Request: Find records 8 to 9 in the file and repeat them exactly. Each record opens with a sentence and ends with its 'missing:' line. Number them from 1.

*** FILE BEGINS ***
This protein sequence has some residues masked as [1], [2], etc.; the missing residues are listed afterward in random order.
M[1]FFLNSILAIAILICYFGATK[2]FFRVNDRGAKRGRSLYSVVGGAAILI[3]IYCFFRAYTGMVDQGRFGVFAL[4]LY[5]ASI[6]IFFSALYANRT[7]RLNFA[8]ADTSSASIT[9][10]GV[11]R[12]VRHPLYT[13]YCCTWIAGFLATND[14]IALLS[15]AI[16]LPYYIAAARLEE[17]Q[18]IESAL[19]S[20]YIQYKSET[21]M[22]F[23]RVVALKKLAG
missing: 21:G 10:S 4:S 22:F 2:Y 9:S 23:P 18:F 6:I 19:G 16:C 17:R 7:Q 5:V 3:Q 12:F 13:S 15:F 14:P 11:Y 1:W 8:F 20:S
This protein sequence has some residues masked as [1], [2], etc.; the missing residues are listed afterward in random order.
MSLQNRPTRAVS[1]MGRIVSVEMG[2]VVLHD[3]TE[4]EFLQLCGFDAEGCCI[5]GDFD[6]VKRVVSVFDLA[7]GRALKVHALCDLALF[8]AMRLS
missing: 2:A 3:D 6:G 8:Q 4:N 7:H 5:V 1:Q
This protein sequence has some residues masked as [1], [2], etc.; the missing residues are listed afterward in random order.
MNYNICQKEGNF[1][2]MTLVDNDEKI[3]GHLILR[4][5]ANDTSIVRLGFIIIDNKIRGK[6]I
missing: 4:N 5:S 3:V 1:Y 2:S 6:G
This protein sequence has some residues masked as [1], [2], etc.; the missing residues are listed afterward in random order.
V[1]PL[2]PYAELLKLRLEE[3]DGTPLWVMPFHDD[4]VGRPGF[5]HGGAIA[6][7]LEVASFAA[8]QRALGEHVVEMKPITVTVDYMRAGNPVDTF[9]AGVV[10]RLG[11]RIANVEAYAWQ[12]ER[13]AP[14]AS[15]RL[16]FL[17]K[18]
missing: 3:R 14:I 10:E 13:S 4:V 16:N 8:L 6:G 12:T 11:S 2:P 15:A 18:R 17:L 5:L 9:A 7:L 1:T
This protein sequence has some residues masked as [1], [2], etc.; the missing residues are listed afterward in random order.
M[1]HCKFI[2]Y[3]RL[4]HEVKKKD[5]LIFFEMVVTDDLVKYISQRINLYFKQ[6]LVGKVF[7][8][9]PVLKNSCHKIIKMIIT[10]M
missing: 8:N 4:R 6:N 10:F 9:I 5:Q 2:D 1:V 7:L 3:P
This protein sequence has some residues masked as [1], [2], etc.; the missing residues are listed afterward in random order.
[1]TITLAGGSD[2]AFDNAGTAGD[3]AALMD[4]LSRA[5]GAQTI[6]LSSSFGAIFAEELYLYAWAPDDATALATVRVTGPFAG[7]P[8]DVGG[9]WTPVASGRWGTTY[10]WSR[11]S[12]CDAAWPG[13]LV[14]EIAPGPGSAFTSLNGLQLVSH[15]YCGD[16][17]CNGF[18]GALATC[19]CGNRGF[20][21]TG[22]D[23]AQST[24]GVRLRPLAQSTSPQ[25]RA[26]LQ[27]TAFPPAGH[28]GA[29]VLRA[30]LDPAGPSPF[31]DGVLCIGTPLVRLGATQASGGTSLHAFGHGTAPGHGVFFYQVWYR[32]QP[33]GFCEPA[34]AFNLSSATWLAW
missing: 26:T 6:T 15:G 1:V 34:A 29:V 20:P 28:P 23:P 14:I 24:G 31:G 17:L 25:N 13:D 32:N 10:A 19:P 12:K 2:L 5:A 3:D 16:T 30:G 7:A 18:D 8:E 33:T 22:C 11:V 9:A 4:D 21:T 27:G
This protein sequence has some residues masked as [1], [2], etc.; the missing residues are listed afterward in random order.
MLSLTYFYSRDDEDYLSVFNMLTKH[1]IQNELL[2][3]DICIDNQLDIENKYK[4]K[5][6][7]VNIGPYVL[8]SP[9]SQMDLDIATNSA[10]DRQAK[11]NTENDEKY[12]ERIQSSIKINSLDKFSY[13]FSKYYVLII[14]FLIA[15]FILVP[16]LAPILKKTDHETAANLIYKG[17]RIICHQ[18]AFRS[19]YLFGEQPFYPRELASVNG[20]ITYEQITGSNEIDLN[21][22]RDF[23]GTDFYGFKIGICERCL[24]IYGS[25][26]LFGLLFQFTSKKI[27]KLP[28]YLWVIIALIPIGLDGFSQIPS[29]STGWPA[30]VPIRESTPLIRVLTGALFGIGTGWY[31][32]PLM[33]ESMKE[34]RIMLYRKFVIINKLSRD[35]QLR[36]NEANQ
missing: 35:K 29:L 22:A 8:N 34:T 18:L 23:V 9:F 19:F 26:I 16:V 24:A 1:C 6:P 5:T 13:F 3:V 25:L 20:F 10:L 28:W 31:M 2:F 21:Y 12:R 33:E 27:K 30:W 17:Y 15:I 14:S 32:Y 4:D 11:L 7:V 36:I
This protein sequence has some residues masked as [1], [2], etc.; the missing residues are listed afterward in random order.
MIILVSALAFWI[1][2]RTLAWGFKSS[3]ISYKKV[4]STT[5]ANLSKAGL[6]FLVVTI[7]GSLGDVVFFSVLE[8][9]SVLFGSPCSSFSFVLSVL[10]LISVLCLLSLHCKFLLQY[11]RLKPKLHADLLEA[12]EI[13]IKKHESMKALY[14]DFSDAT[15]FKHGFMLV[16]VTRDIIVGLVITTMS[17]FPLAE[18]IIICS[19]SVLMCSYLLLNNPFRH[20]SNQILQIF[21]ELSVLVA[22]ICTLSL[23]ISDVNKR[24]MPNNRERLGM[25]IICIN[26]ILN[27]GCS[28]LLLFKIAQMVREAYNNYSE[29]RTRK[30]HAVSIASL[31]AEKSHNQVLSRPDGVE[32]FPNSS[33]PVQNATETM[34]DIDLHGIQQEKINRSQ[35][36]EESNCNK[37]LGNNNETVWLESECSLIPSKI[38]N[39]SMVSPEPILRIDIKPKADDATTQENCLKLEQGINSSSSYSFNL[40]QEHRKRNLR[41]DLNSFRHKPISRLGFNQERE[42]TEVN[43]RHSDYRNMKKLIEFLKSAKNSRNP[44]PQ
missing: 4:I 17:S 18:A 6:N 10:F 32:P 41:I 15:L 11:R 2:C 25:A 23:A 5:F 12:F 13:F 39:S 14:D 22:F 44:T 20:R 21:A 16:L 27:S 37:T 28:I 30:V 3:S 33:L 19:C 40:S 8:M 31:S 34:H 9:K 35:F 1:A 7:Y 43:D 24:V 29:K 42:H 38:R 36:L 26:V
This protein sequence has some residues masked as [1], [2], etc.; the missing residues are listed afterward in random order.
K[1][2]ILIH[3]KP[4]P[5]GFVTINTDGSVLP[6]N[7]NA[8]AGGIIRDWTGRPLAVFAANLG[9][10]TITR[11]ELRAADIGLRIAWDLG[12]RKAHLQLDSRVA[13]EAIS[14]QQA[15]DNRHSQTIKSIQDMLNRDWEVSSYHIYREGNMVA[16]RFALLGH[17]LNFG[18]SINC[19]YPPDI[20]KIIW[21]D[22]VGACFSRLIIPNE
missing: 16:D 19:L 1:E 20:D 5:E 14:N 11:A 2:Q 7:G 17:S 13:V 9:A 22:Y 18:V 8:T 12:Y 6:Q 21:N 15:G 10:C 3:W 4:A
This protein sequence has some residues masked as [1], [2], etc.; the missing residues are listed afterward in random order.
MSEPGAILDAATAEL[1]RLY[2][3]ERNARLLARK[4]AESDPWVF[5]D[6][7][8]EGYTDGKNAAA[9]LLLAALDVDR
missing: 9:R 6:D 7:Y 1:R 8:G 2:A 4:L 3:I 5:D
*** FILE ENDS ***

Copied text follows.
This protein sequence has some residues masked as [1], [2], etc.; the missing residues are listed afterward in random order.
MIILVSALAFWI[1][2]RTLAWGFKSS[3]ISYKKV[4]STT[5]ANLSKAGL[6]FLVVTI[7]GSLGDVVFFSVLE[8][9]SVLFGSPCSSFSFVLSVL[10]LISVLCLLSLHCKFLLQY[11]RLKPKLHADLLEA[12]EI[13]IKKHESMKALY[14]DFSDAT[15]FKHGFMLV[16]VTRDIIVGLVITTMS[17]FPLAE[18]IIICS[19]SVLMCSYLLLNNPFRH[20]SNQILQIF[21]ELSVLVA[22]ICTLSL[23]ISDVNKR[24]MPNNRERLGM[25]IICIN[26]ILN[27]GCS[28]LLLFKIAQMVREAYNNYSE[29]RTRK[30]HAVSIASL[31]AEKSHNQVLSRPDGVE[32]FPNSS[33]PVQNATETM[34]DIDLHGIQQEKINRSQ[35][36]EESNCNK[37]LGNNNETVWLESECSLIPSKI[38]N[39]SMVSPEPILRIDIKPKADDATTQENCLKLEQGINSSSSYSFNL[40]QEHRKRNLR[41]DLNSFRHKPISRLGFNQERE[42]TEVN[43]RHSDYRNMKKLIEFLKSAKNSRNP[44]PQ
missing: 4:I 17:S 18:A 6:N 10:F 32:P 41:I 15:L 11:R 2:C 25:A 23:A 5:F 12:F 13:F 39:S 14:D 22:F 44:T 20:R 21:A 16:L 27:S 37:T 28:I 30:V 3:S 33:L 19:C 40:S 8:M 31:S 34:H 9:K 35:F 1:A 7:Y 43:D 24:V 29:K 42:H 38:R 36:L 26:V
This protein sequence has some residues masked as [1], [2], etc.; the missing residues are listed afterward in random order.
K[1][2]ILIH[3]KP[4]P[5]GFVTINTDGSVLP[6]N[7]NA[8]AGGIIRDWTGRPLAVFAANLG[9][10]TITR[11]ELRAADIGLRIAWDLG[12]RKAHLQLDSRVA[13]EAIS[14]QQA[15]DNRHSQTIKSIQDMLNRDWEVSSYHIYREGNMVA[16]RFALLGH[17]LNFG[18]SINC[19]YPPDI[20]KIIW[21]D[22]VGACFSRLIIPNE
missing: 16:D 19:L 1:E 20:D 5:E 14:N 11:A 2:Q 7:G 17:S 13:V 9:A 22:Y 18:V 8:T 12:Y 6:Q 21:N 15:G 10:C 3:W 4:A